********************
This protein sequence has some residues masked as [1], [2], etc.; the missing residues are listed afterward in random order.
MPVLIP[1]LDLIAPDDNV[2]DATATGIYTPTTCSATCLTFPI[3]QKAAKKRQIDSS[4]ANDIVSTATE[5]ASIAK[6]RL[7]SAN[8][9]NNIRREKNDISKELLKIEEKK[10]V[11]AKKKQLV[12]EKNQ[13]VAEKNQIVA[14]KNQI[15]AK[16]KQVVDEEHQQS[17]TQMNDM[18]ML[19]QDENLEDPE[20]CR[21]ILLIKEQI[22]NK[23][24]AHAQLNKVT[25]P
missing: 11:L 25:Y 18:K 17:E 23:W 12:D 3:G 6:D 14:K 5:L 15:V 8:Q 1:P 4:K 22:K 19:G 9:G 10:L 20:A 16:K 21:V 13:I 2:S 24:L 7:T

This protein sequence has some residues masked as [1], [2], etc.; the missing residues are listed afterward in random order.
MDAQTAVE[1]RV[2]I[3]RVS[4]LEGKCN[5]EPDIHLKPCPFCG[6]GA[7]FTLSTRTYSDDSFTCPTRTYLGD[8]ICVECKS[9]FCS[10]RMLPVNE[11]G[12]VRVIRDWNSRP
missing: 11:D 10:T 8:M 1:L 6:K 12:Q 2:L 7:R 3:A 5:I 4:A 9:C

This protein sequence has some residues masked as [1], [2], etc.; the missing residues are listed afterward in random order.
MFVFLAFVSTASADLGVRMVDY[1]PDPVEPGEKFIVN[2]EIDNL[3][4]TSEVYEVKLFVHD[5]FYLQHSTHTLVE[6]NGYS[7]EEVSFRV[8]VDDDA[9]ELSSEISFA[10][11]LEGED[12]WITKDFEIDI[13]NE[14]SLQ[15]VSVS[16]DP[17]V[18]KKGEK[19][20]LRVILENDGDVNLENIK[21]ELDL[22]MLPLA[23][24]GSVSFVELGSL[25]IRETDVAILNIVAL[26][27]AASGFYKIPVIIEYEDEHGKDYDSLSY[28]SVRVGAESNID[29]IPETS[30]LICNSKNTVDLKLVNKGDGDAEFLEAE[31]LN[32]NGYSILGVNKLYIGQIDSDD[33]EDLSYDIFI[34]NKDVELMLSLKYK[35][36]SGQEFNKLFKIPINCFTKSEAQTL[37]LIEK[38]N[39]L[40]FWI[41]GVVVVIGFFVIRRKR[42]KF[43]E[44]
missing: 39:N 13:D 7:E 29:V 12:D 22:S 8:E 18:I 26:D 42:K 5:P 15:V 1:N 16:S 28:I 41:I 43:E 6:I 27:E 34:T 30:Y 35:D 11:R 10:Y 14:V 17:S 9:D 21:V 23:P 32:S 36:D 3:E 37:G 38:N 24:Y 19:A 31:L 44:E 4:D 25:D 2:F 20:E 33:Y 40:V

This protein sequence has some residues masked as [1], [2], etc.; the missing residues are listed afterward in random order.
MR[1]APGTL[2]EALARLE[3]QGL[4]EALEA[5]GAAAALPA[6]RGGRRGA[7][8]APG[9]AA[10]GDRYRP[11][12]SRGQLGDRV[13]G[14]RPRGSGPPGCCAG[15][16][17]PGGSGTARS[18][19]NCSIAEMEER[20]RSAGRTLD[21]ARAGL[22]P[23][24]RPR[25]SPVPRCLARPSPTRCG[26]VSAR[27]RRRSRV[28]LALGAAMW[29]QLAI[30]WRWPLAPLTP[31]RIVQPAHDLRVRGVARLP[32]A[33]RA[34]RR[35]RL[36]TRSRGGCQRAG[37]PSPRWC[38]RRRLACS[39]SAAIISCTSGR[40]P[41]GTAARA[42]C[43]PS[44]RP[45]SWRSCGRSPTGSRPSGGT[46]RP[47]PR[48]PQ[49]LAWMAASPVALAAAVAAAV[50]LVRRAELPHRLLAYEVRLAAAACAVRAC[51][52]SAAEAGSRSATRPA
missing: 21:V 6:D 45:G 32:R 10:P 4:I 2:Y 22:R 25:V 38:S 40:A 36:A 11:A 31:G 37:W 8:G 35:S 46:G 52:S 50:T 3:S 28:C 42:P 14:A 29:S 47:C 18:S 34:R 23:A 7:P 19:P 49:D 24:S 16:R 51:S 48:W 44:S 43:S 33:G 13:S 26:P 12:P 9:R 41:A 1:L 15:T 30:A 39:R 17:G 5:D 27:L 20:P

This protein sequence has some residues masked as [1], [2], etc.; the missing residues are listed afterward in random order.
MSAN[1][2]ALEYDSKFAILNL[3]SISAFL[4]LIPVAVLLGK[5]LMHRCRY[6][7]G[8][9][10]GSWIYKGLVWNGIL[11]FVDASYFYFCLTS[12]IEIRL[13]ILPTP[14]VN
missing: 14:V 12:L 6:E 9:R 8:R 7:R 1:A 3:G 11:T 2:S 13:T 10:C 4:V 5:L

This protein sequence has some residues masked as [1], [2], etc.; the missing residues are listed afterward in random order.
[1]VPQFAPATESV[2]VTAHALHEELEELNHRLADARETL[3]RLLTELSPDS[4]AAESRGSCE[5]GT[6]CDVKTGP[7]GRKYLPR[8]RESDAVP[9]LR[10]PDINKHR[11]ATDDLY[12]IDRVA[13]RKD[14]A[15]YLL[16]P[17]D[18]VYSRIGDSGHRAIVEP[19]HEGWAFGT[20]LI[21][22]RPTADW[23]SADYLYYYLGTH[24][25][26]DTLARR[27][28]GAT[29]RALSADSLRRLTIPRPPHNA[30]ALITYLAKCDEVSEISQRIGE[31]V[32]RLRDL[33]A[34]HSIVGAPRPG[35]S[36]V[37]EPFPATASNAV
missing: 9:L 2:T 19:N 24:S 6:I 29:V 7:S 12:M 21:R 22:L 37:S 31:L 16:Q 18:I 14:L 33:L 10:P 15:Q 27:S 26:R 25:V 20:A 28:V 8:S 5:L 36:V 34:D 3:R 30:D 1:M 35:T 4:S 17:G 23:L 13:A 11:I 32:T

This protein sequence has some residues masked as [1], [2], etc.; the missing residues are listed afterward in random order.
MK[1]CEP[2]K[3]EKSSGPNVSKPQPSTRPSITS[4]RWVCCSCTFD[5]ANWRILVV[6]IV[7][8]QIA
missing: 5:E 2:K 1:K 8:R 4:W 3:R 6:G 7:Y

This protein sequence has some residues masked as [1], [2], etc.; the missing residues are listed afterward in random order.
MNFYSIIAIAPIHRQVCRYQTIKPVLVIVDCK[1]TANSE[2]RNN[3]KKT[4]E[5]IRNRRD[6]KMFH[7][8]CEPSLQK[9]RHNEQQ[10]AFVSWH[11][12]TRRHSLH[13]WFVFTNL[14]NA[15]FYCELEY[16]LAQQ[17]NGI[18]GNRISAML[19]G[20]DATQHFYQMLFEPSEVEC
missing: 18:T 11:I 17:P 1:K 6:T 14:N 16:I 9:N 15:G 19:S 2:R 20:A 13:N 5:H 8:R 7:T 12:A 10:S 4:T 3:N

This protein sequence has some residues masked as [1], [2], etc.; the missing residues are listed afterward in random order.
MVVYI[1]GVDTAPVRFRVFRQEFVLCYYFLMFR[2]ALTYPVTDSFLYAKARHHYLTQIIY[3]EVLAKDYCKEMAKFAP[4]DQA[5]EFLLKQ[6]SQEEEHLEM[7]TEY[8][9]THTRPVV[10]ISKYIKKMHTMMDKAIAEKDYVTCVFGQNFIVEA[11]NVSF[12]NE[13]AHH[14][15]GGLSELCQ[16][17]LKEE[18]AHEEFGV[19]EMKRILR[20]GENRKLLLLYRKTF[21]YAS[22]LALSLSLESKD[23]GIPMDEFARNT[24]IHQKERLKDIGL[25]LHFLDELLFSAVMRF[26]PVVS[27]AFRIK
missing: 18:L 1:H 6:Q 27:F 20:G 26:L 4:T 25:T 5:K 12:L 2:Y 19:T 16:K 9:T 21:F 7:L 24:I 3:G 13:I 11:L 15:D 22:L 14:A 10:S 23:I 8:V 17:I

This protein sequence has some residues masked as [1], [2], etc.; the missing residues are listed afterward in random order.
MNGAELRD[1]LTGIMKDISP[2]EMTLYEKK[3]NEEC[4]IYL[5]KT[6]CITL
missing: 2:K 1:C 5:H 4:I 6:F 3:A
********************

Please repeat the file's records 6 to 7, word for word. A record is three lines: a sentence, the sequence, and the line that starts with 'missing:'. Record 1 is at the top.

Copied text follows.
This protein sequence has some residues masked as [1], [2], etc.; the missing residues are listed afterward in random order.
[1]VPQFAPATESV[2]VTAHALHEELEELNHRLADARETL[3]RLLTELSPDS[4]AAESRGSCE[5]GT[6]CDVKTGP[7]GRKYLPR[8]RESDAVP[9]LR[10]PDINKHR[11]ATDDLY[12]IDRVA[13]RKD[14]A[15]YLL[16]P[17]D[18]VYSRIGDSGHRAIVEP[19]HEGWAFGT[20]LI[21][22]RPTADW[23]SADYLYYYLGTH[24][25][26]DTLARR[27][28]GAT[29]RALSADSLRRLTIPRPPHNA[30]ALITYLAKCDEVSEISQRIGE[31]V[32]RLRDL[33]A[34]HSIVGAPRPG[35]S[36]V[37]EPFPATASNAV
missing: 9:L 2:T 19:N 24:S 6:I 29:V 7:S 12:M 21:R 22:L 37:S 31:L 16:Q 18:I 14:L 33:L 10:P 15:Q 27:S 26:R 25:V 20:A 28:V 8:S 5:L 36:V 34:D 3:R 30:D 1:M 35:T 4:S 17:G 23:L 13:A 11:I 32:T

This protein sequence has some residues masked as [1], [2], etc.; the missing residues are listed afterward in random order.
MK[1]CEP[2]K[3]EKSSGPNVSKPQPSTRPSITS[4]RWVCCSCTFD[5]ANWRILVV[6]IV[7][8]QIA
missing: 5:E 2:K 1:K 8:R 4:W 3:R 6:G 7:Y